Lighting the Universe with Filaments

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Science  14 Sep 2007:
Vol. 317, Issue 5844, pp. 1527-1530
DOI: 10.1126/science.1146676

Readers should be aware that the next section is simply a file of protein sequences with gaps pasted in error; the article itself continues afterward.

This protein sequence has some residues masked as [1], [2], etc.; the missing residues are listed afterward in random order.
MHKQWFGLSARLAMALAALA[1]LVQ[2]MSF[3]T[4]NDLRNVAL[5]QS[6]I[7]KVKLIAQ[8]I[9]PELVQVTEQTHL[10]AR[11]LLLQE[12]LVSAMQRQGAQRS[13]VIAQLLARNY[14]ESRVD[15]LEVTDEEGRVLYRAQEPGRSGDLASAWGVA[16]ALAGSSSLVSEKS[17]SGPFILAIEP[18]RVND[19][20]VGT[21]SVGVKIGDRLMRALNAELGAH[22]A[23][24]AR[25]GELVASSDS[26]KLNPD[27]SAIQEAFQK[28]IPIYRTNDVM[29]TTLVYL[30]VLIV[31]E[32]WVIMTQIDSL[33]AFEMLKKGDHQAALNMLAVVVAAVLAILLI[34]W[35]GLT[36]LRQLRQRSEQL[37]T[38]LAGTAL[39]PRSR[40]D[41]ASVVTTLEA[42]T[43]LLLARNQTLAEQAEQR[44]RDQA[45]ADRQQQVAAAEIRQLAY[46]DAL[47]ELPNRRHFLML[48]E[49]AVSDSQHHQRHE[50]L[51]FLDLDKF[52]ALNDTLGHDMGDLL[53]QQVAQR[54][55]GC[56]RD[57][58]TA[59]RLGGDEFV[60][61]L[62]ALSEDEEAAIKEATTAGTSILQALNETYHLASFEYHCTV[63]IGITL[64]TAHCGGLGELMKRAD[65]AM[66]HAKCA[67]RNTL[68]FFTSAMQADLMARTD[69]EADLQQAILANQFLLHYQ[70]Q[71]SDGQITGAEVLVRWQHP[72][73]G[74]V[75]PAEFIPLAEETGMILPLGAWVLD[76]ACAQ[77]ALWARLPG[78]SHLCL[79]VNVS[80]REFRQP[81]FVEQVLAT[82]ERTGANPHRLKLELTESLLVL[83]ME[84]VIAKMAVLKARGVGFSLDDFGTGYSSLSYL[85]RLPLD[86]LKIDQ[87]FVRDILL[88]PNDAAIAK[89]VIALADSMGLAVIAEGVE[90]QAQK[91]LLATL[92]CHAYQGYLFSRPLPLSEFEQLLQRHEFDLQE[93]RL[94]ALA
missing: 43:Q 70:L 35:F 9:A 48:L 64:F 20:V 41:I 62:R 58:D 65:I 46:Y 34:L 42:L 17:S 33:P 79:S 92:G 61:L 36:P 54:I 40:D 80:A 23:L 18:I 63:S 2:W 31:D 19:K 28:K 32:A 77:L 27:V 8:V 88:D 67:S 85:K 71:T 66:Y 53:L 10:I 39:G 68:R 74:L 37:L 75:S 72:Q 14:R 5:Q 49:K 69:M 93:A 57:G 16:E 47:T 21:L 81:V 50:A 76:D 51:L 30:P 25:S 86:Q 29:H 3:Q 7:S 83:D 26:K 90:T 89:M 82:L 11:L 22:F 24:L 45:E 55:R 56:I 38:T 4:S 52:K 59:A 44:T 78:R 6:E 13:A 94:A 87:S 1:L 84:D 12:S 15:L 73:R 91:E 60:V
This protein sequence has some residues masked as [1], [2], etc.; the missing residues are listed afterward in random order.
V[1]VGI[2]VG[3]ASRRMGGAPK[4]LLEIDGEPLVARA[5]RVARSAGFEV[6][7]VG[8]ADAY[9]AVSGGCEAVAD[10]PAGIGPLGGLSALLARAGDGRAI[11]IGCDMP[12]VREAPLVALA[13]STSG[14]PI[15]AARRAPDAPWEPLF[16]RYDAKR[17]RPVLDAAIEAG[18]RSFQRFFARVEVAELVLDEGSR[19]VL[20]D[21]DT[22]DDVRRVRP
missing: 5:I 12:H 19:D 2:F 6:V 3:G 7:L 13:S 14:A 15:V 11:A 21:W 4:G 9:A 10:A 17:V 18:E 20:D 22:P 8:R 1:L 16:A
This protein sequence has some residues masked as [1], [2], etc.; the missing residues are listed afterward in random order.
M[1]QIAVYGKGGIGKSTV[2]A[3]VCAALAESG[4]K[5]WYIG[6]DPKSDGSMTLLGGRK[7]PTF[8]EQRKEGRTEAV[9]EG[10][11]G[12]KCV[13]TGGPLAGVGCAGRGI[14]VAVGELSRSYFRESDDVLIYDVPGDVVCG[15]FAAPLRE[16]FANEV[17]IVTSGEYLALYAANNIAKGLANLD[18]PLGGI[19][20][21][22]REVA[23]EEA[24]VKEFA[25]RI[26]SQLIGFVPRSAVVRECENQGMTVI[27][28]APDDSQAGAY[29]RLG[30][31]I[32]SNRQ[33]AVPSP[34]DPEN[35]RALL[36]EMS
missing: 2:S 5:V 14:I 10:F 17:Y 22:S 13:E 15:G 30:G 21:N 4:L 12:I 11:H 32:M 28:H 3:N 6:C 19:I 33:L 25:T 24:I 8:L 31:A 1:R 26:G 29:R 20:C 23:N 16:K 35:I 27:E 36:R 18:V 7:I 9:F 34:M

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The first stars in the universe form when chemically pristine gas heats as it falls into dark-matter potential wells, cools radiatively because of the formation of molecular hydrogen, and becomes self-gravitating. Using supercomputer simulations, we demonstrated that the stars' properties depend critically on the currently unknown nature of the dark matter. If the dark-matter particles have intrinsic velocities that wipe out small-scale structure, then the first stars form in filaments with lengths on the order of the free-streaming scale, which can be ∼1020 meters (∼3 kiloparsecs, corresponding to a baryonic mass of ∼107 solar masses) for realistic “warm dark matter” candidates. Fragmentation of the filaments forms stars with a range of masses, which may explain the observed peculiar element abundance pattern of extremely metal-poor stars, whereas coalescence of fragments and stars during the filament's ultimate collapse may seed the supermassive black holes that lurk in the centers of most massive galaxies.

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